The Department of Biology, Chemistry, and Pharmacy at Freie Universität Berlin is opening a new graduate center.
No 290/2019 from Oct 09, 2019
As of Wednesday, doctoral students in the Department of Biology, Chemistry, and Pharmacy at Freie Universität Berlin, around 800 in all, can take advantage of the new graduate center, located on Arminallee 22 on the Dahlem campus. The center will provide them with advising services regarding administrative procedures as well as opportunities for professional training, networking, and career counseling related to their field. People interested in pursuing a doctoral degree or who have already started to do so will find a wealth of information and support there. The center will also host special training workshops and courses for doctoral students. The new structure aims to strengthen ties between doctoral students and alumni that persist beyond the connections formed within research groups or within specific institutes. The center will provide services related specifically to the departmental level, as a supplement to the university-wide support provided for early-career researchers through the Dahlem Research School (DRS).
Dean of the Department of Biology, Chemistry, and Pharmacy, Professor Matthias C. Rillig says, "Establishing a departmental graduate center marks a big step forward. It is very important that we support doctoral students in forming professional contacts and sharing scientific knowledge." "If we want to help the next generation of researchers, we need to improve and expand our services in terms of academic advising and research culture," states Jörg Rademann, the vice dean for student affairs in the department and a professor of pharmaceutical and medicinal chemistry. The graduate center will provide basic services for all doctoral students in biology, chemistry, biochemistry, and pharmacy.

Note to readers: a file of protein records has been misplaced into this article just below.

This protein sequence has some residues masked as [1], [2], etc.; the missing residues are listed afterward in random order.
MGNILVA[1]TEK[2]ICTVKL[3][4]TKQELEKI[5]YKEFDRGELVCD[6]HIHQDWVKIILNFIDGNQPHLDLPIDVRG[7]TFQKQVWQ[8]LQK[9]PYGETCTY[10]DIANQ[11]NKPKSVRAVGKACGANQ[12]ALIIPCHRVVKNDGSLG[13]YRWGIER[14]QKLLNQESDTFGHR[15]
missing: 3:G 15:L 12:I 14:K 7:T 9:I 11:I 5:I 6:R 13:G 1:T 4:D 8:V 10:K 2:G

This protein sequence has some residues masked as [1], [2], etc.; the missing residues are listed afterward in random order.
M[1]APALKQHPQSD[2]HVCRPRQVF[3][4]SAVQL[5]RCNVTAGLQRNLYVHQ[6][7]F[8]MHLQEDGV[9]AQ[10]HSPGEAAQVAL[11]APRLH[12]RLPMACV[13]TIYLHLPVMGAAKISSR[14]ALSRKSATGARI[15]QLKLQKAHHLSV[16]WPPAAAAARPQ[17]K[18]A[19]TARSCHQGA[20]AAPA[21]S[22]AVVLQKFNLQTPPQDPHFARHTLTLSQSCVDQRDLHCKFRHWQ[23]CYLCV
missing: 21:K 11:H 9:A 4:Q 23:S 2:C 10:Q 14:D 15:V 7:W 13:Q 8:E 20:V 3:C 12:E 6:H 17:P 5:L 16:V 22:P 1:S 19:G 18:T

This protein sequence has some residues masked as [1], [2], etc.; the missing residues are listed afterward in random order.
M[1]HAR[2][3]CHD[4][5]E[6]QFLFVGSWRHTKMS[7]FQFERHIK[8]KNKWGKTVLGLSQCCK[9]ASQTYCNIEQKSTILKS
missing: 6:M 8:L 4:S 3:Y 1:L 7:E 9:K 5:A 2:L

"Just doing research is not enough. Researchers also have to learn how to write grant proposals, give presentations, plan publications, and keep an eye on different career options," says Dr. Alette Winter, who holds a doctorate in chemistry. She plans to coordinate training and advising opportunities for doctoral students in cooperation with the DRS that will help them build these types of skills. In the future, advisors will also be able to take advantage of support services through the graduate center.
Of the nearly 800 researchers currently working on doctorates in the Department of Biology, Chemistry, and Pharmacy, over half are doing research at non-university research institutions. Structured doctoral programs, such as those organized by Collaborative Research Centers funded by the German Research Foundation (DFG), are often primarily focused on a specific research topic. These programs offer academic advising as well as professional development, orientation, and networking opportunities. But they are only open to a limited number of doctoral researchers. A large number of doctoral students do not have the benefit of that kind of support during their degree work. The graduate center hopes to change that.